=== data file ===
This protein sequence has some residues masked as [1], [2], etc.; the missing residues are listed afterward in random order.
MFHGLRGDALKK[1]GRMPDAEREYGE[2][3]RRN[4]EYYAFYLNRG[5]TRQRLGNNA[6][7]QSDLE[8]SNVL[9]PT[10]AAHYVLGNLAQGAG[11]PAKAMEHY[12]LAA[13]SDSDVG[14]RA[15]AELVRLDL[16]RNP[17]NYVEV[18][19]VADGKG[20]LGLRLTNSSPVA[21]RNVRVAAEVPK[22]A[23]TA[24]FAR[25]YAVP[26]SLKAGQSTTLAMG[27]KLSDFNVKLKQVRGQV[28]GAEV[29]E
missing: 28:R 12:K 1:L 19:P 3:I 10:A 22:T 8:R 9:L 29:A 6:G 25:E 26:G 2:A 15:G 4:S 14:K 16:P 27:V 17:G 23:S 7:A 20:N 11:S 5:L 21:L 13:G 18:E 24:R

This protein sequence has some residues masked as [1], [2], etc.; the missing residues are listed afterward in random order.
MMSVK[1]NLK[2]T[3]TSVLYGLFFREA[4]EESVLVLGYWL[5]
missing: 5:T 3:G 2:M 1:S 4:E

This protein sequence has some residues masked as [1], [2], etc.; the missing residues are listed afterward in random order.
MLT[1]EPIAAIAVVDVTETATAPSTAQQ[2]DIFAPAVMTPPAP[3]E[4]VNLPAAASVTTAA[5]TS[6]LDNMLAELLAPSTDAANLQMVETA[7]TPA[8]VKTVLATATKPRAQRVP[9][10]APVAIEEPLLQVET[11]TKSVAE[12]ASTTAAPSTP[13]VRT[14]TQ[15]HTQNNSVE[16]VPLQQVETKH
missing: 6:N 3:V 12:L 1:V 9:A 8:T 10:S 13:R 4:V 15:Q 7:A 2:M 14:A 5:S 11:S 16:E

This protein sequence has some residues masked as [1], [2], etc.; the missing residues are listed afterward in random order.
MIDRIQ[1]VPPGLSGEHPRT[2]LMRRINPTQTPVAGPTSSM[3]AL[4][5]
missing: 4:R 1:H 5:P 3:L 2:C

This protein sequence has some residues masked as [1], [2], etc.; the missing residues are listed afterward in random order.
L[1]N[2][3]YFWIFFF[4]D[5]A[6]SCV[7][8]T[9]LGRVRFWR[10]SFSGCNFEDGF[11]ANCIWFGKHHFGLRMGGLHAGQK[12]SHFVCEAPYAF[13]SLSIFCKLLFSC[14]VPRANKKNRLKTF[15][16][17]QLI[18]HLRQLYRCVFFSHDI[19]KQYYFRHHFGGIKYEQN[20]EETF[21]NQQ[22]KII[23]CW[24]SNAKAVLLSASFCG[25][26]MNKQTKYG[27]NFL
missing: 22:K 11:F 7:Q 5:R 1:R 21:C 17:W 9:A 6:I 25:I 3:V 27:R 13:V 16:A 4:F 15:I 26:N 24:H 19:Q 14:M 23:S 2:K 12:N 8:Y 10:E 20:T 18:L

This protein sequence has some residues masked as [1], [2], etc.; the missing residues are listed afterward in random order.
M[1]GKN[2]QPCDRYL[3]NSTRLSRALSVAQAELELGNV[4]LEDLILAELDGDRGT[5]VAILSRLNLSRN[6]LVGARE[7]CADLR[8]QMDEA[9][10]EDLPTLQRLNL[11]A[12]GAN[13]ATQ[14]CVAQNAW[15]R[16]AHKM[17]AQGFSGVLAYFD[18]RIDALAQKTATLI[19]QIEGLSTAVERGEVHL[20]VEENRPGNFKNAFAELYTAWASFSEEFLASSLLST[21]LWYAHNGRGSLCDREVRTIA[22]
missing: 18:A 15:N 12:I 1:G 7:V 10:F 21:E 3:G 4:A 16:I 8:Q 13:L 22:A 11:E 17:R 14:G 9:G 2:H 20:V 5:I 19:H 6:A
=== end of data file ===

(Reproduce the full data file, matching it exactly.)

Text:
This protein sequence has some residues masked as [1], [2], etc.; the missing residues are listed afterward in random order.
MFHGLRGDALKK[1]GRMPDAEREYGE[2][3]RRN[4]EYYAFYLNRG[5]TRQRLGNNA[6][7]QSDLE[8]SNVL[9]PT[10]AAHYVLGNLAQGAG[11]PAKAMEHY[12]LAA[13]SDSDVG[14]RA[15]AELVRLDL[16]RNP[17]NYVEV[18][19]VADGKG[20]LGLRLTNSSPVA[21]RNVRVAAEVPK[22]A[23]TA[24]FAR[25]YAVP[26]SLKAGQSTTLAMG[27]KLSDFNVKLKQVRGQV[28]GAEV[29]E
missing: 28:R 12:K 1:L 19:P 3:I 10:A 22:T 8:R 9:L 29:A 6:G 25:E 26:G 2:A 15:G 4:S 14:K 16:P 27:V 17:G 23:S 7:A 20:N 11:S 5:L 21:L 13:G 18:E 24:R

This protein sequence has some residues masked as [1], [2], etc.; the missing residues are listed afterward in random order.
MMSVK[1]NLK[2]T[3]TSVLYGLFFREA[4]EESVLVLGYWL[5]
missing: 5:T 3:G 2:M 1:S 4:E

This protein sequence has some residues masked as [1], [2], etc.; the missing residues are listed afterward in random order.
MLT[1]EPIAAIAVVDVTETATAPSTAQQ[2]DIFAPAVMTPPAP[3]E[4]VNLPAAASVTTAA[5]TS[6]LDNMLAELLAPSTDAANLQMVETA[7]TPA[8]VKTVLATATKPRAQRVP[9][10]APVAIEEPLLQVET[11]TKSVAE[12]ASTTAAPSTP[13]VRT[14]TQ[15]HTQNNSVE[16]VPLQQVETKH
missing: 6:N 3:V 12:L 1:V 9:A 8:T 10:S 13:R 4:V 15:Q 7:A 2:M 14:A 5:S 11:S 16:E

This protein sequence has some residues masked as [1], [2], etc.; the missing residues are listed afterward in random order.
MIDRIQ[1]VPPGLSGEHPRT[2]LMRRINPTQTPVAGPTSSM[3]AL[4][5]
missing: 4:R 1:H 5:P 3:L 2:C

This protein sequence has some residues masked as [1], [2], etc.; the missing residues are listed afterward in random order.
L[1]N[2][3]YFWIFFF[4]D[5]A[6]SCV[7][8]T[9]LGRVRFWR[10]SFSGCNFEDGF[11]ANCIWFGKHHFGLRMGGLHAGQK[12]SHFVCEAPYAF[13]SLSIFCKLLFSC[14]VPRANKKNRLKTF[15][16][17]QLI[18]HLRQLYRCVFFSHDI[19]KQYYFRHHFGGIKYEQN[20]EETF[21]NQQ[22]KII[23]CW[24]SNAKAVLLSASFCG[25][26]MNKQTKYG[27]NFL
missing: 22:K 11:F 7:Q 5:R 1:R 21:C 17:W 9:A 6:I 25:I 3:V 27:R 13:V 16:A 4:F 15:I 26:N 24:H 19:Q 14:M 23:S 2:K 12:N 8:Y 10:E 20:T 18:L

This protein sequence has some residues masked as [1], [2], etc.; the missing residues are listed afterward in random order.
M[1]GKN[2]QPCDRYL[3]NSTRLSRALSVAQAELELGNV[4]LEDLILAELDGDRGT[5]VAILSRLNLSRN[6]LVGARE[7]CADLR[8]QMDEA[9][10]EDLPTLQRLNL[11]A[12]GAN[13]ATQ[14]CVAQNAW[15]R[16]AHKM[17]AQGFSGVLAYFD[18]RIDALAQKTATLI[19]QIEGLSTAVERGEVHL[20]VEENRPGNFKNAFAELYTAWASFSEEFLASSLLST[21]LWYAHNGRGSLCDREVRTIA[22]
missing: 18:A 15:N 12:I 1:G 7:V 10:F 21:E 3:G 4:A 16:I 8:Q 13:L 22:A 11:E 17:R 14:G 9:G 2:H 20:V 5:I 19:H 6:A